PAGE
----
Beccles author to appear in feature film on Second World War plane
- Credit: Archant
A Beccles author is to switch from television to the big screen on a major Norfolk made film project.
Ian McLachlan will be the resident historian as part of a US feature length cinematic documentary.
The film will chronicle the discovery, history and restoration of D-Day C-47, That's All Brother.
The plane was the first to drop paratroopers before the main invasion but after the war was lost for 70 years, found in the USA and against all odds restored to flight.
It is being produced by local television production company Nik Coleman Television (NCTV) and a film trailer is to be featured in Cannes in April, with a targeted release of 2019.
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Mr McLachlan said: 'I originally took part in a couple of Time Team episodes a few years and that led me working with Nik Coleman for the Plane Resurrection series.
'There was talk of a film going ahead and now I am delighted to be an on screen piece to camera historian on the documentary.
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'There is such a rich history of aviation in this part of the world and I am proud that a local television production company and myself have the honour to be part of this project.'
Mr McLachlan has recently starred on the highly successful Plane Resurrection series, again with NCTV.
The series was initially filmed in the region and has been not only a hit here, but in the USA, Australia and New Zealand on Netflix, the History Channel and PBS, with the latter picking up huge television ratings for the show.
He said: 'I really enjoy doing this sort of work. I love putting the aircraft into historical context, and for this documentary I have been working with American historians, the allies as such for this work. I like providing a strong human element so it's not just the machine, but also about the person in the machine.'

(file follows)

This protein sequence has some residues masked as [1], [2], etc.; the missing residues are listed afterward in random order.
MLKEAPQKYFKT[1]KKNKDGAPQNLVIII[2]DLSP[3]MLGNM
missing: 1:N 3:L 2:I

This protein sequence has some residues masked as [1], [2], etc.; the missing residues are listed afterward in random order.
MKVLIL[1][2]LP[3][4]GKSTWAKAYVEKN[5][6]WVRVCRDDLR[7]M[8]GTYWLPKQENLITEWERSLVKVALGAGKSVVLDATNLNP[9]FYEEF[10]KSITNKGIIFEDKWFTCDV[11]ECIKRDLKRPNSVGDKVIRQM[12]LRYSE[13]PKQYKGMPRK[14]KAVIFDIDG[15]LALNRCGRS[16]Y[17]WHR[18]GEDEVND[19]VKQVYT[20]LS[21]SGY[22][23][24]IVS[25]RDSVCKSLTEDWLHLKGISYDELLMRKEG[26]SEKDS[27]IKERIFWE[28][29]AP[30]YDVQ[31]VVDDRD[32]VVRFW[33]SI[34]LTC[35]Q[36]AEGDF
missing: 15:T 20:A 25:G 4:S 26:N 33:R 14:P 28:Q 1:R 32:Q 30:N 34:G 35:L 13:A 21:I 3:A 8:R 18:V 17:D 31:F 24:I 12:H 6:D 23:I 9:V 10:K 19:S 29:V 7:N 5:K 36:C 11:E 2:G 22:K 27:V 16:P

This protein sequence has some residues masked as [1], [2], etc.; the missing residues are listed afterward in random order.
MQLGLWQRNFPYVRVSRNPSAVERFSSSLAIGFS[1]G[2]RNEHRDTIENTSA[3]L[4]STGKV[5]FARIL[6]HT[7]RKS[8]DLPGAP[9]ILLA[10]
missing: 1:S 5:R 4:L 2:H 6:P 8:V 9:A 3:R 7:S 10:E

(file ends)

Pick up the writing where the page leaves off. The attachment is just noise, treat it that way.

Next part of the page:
NCTV won commission for That's All, Brother against some of the top documentary makers in the world including Hollywood based companies.
The company based in Forncett St Peter is set to expand its facility and create up to five new jobs and substantial freelance work.
Mr Coleman was working with the Commemorative Air Force on filming 'Plane Resurrection' when he came up with the idea of documenting the entire restoration of That's All, Brother.
He said: 'Working with the CAF has been fascinating; their collection of aircraft and the volunteers who work to restore them are inspirational and really give a sense of the dedication that goes into preserving these important artefacts.'
That's All, Brother was the lead aircraft of the massed formation that dropped more than 13,000 Allied paratroopers in occupied France.
Following the D-day mission, the aircraft continued military service through the War, after being released from the military it was sold for civilian use and changed hands several times. Its historical significance was unknown, even by those who owned the aircraft. Decades later, the airplane was sitting in an aircraft bone yard, slated to be scrapped for parts.
It was a chance discovery by a military historian researching D-day aircraft who recognised the identity of the airplane, and just in time.
Once the airplane's origin was confirmed, the Commemorative Air Force, the world's largest flying museum, acquired the aircraft and quickly set to work restoring it back to its original D-day configuration.
The documentary about the C-47 That's All, Brother will cover the aircraft's role in history and well as recognize the people connected to this aircraft from the Second World War to present day. The NCTV team, which began filming in 2016, will follow the recovery of this aircraft, its restoration to airworthy status, and finally its triumphant return to the shores of Normandy in 2019 to honour the 75th anniversary of D-day.
Excerpts of the film will be pre-screened at MiPTV in Cannes, between April 3 to 6.